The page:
“Today, a baby was brought to my emergency room lifeless,” the viral Facebook post begins. “Her lungs filled up with milk. She probably died from aspiration. This is a consequence of feeding a child laying flat on bed while the parents are asleep.”
Chao-Tiao Yumol, the user who uploaded it, is a doctor based in Quezon City, Philippines.
“If as an adult you can’t drink your water laying flat, these babies also cannot,” his post continues.
Babies do not yet have the ability to let you know that they’re struggling, and so they choke and experience difficulty breathing without a parent even knowing.
“I understand that not everyone is knowledgeable on proper feeding techniques that’s why I can’t blame the already grieving parents. But please ask your health workers or experienced parents the ways to feed a child to avoid this kind of death.”
The doctor also advises elevating a child to your chest level after feeding, and then wait until they expel excess milk and gas from their stomach.
“Never feed your child without your full focus which tends to happen most of the time at night,” he says.
Next page, find out what aspiration is
The post, which now has 24 thousand likes and 30 thousand shares, also illustrates the proper position to feed a baby.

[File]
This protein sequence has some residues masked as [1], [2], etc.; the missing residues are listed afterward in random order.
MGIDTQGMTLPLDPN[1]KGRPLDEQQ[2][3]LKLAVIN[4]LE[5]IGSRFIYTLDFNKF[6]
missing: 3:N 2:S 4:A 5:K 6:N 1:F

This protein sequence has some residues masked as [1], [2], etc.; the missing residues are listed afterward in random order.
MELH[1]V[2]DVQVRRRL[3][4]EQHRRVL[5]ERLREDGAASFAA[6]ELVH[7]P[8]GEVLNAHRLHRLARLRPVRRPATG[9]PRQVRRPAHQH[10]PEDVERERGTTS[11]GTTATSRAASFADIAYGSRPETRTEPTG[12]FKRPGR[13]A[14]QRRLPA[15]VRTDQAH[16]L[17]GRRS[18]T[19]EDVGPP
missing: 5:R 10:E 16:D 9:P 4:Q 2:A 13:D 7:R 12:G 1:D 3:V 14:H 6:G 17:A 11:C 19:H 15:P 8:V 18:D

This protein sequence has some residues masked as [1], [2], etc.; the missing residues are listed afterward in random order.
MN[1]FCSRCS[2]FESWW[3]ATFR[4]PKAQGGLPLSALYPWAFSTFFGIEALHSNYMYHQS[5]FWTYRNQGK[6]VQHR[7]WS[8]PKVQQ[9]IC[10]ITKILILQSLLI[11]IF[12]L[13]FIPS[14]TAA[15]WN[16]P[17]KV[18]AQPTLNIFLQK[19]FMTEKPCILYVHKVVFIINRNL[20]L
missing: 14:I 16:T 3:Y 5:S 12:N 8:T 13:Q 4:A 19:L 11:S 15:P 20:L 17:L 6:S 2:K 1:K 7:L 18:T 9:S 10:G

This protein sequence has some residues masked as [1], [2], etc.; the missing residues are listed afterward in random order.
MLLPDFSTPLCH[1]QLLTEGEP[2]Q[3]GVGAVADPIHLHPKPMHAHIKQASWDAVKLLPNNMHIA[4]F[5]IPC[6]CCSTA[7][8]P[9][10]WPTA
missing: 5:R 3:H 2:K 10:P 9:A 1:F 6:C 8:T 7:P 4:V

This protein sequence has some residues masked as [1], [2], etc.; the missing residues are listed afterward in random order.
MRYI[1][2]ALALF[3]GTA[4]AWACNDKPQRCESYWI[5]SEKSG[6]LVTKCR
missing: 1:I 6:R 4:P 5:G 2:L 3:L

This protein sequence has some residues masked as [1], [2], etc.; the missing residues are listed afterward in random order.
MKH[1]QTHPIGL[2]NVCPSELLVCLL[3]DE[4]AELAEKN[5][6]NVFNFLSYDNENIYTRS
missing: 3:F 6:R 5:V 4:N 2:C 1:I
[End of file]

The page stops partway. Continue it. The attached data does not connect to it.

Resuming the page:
“Breastfeeding your babies gives huge advantage on preventing aspiration and complications compared to bottlef eeding, not to mention its nutritive superiority over milk formulas.”
Aspiration in babies and children
Aspiration occurs when food or liquid enters the airway or lung. It’s a common accident which usually happens when throat muscles are too weak to function properly, resulting in problems swallowing.
There are many reasons behind aspiration, some of which include brain damage, cleft palate or problems in the esophagus. It is also common with infants with delayed growth or still premature.
Signs and symptoms of aspiration include:
- Weak sucking
- choking or coughing while feeding
- Red face
- Watery eyes
- Stopped breathing while feeding
- Voice or breathing sounds wet after feeding
READ: Breastfeeding goes horribly wrong when newborn chokes on his mom’s milk
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